I went to speak to him, and he said he didn’t want me to go. But then the general manager told me they had accepted an offer from Oxford. I knew Brian Horton, their manager, had tried to sign me for Hull before, and I decided it was time to take a step backwards so I could start moving forward again.

INTERNATIONAL RECOGNITION (England Under 18s - three caps; England Under 21s - five caps)

To be selected for the Under 18s for the first time was wonderful. Graham Taylor was the manager and he liked playing with wingers, which was fantastic for me. In my first game I played with Teddy Sheringham, who got a hat-trick.

My first involvement with the Under 21s was in 1986. I was in the squad to go to Denmark for a European Championship qualifier, but I didn’t get on. But the second leg was at Maine Road, and I got on as a sub.

I played in Pisa against Italy as a sub, and then went to the Toulon Tournament. I roomed with Gazza and was playing with the likes of David Seaman, Tim Flowers, Lee Dixon, Nigel Winterburn, Tony Adams and Nigel Clough.

Gazza was an absolute character, a fantastic fella who had a heart of gold. He was always one of those lads you wanted to put your arm round and look after.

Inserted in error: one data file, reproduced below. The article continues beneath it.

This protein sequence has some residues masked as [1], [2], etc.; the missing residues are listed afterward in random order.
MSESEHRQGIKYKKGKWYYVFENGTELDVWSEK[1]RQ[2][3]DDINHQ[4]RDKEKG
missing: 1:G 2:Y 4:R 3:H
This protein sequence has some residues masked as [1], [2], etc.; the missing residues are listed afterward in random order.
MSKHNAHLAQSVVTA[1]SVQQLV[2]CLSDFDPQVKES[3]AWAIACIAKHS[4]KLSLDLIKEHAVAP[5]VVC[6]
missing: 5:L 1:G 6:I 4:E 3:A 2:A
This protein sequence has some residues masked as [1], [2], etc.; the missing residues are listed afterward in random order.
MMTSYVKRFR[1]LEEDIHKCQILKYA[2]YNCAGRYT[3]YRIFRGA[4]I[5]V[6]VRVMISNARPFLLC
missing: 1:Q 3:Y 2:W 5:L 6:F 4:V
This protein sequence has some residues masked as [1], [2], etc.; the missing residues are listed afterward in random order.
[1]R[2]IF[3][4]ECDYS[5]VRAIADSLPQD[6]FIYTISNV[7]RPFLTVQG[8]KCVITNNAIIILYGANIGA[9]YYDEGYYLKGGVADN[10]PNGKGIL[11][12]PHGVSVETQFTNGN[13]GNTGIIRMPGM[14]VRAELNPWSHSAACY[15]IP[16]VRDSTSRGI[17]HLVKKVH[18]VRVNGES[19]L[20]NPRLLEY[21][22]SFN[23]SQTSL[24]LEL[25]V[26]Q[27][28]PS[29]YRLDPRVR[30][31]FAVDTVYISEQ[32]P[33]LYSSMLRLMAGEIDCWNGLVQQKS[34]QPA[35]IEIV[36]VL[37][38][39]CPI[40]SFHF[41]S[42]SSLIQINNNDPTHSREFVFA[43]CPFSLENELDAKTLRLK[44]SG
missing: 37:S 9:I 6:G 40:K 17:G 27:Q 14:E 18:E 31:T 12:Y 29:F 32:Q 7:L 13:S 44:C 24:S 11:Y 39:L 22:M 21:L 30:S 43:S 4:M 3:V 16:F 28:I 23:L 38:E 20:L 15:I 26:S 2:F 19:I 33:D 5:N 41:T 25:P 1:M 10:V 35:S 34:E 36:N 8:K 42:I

He was always the practical joker, wanting to prat about. I remember him standing on the balcony and throwing fruit and ice-cream onto the FA committee down below. But even then you could see signs of the obsessive compulsive disorder he has now. I was having to look after him, basically.

It was a big tournament with a big media following, and it was just a great time. The highlight was the game against Morocco – I scored one, and the first goal, which was credited to Gazza, was actually mine as well.

It came back off the keeper and I knocked it in. But I let him have it.

My last game for the Under-21s was against Yugoslavia at Peterborough. We won one-nil and I made the goal. But I was never selected after that.

As for the full England team, I was never convinced I was going to be able to play at that level. John Barnes and Chris Waddle were in front of me in my position.

But to have got international recognition at the levels I did was a massive achievement for me, and I still get a shiver when I look at my caps at home. I still feel so much pride.

Interview by: Jon Colman (for The Cumberland News)

October 2003: Paul Simpson was confirmed as the new manager of Carlise on October 9 2003, having taken temporary charge of team affairs following the sacking of Roddy Collins at the end of August. It was the midfielder's second managerial appointment after he had spent almost 12 months at the helm of Rochdale having been made player-manager of the Lancashire club in May 2002, at the age of 35.

Born in Carlisle on 26 July 1966, Paul had been working towards management as he neared the end of his playing career, and had taken numerous coaching courses to obtain the qualifications that are set to become mandatory in the English game. As a player – which remains part of his role at Brunton Park – Paul is a left-sided winger who has also been known to play effectively as a striker.

Provided by: Svenn A. Hanssen, svenn@hanssen.priv.no